Riddle me this…

posted by Brendan Hodgson

I was perusing some old presentations on PR measurement (and there are many) and one slide (#19 – Ongoing evaluation) kept nagging my brain… granted, it’s only 8 AM EST and I’ve consumed but one cup of coffee… but the point (I think) the slide is making is interesting, and one that deserves strong consideration.

The sum of the slide being that PR Value and PR ROI are two very different things. Which, at first blush, makes a lot of sense considering that value is very much determined by the level of expectation set at the outset by both we, the consultants, and our clients. Whereas ROI is tied to more financial implications such as cost-savings, sales or leads generated, or – as the slide puts it – cost avoidance.

The notion that value is as much about ‘Return on Expectation’ vs ‘Return on Investment’ is a powerful one that I believe PR practioners need to give additional weight to in their programming activities. For example. I had a client that recently dropped (what I felt) was an excessive wad of dough on doing a webcast of an event. The numbers, if looked at from the perspective of pure ROI, or cost-per-viewer, were dismal. However, the president of the company was absolutely thrilled with the outcome of the webcast for the simple reason that the feedback he received was extremely positive – primarily, given that the vast majority of viewers were employees. Strong employee relations was a key goal of this president… one that he felt events and “investments” such as this helped him to achieve.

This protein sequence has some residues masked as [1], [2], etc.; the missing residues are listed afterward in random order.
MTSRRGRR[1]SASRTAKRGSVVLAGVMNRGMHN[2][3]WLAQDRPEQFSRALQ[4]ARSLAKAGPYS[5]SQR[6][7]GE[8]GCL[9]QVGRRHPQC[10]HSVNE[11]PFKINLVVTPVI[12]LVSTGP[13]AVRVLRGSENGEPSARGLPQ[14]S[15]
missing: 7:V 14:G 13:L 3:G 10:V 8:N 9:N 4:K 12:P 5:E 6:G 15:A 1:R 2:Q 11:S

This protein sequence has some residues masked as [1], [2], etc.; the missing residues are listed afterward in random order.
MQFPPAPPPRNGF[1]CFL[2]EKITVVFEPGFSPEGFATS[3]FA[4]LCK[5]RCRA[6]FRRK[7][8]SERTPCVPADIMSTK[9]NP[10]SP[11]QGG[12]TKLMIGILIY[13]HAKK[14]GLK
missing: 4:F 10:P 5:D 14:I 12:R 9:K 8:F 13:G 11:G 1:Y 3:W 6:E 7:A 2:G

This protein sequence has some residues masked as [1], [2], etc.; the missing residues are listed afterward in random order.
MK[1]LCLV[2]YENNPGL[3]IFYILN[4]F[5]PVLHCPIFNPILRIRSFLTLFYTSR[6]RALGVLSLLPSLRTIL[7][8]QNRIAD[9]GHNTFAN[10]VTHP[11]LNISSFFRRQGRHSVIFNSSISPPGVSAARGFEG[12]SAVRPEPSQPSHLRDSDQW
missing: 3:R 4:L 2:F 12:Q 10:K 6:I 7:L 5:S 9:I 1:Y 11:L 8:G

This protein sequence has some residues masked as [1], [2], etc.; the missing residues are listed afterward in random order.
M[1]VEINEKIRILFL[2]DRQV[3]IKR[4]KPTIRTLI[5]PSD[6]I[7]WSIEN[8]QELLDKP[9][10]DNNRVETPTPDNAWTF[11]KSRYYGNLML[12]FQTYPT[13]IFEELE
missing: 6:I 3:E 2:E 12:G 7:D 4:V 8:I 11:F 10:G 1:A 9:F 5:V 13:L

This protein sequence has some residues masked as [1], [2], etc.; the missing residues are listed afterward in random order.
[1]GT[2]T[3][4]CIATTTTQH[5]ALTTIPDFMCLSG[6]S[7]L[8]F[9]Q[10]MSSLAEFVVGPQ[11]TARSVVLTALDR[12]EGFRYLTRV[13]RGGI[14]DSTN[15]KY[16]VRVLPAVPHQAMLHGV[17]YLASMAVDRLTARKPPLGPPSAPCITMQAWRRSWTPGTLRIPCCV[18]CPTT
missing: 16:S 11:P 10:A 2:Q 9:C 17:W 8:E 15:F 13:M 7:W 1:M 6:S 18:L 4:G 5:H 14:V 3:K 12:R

On the opposite end of the spectrum, however, this also means that we need to do a better job at figuring out – or defining – what “value” means to each of our clients – and that it may not simply be a financial value. Does this make our job harder or easier? You tell me.

And, by the by, cheers to Niall for his 100th post

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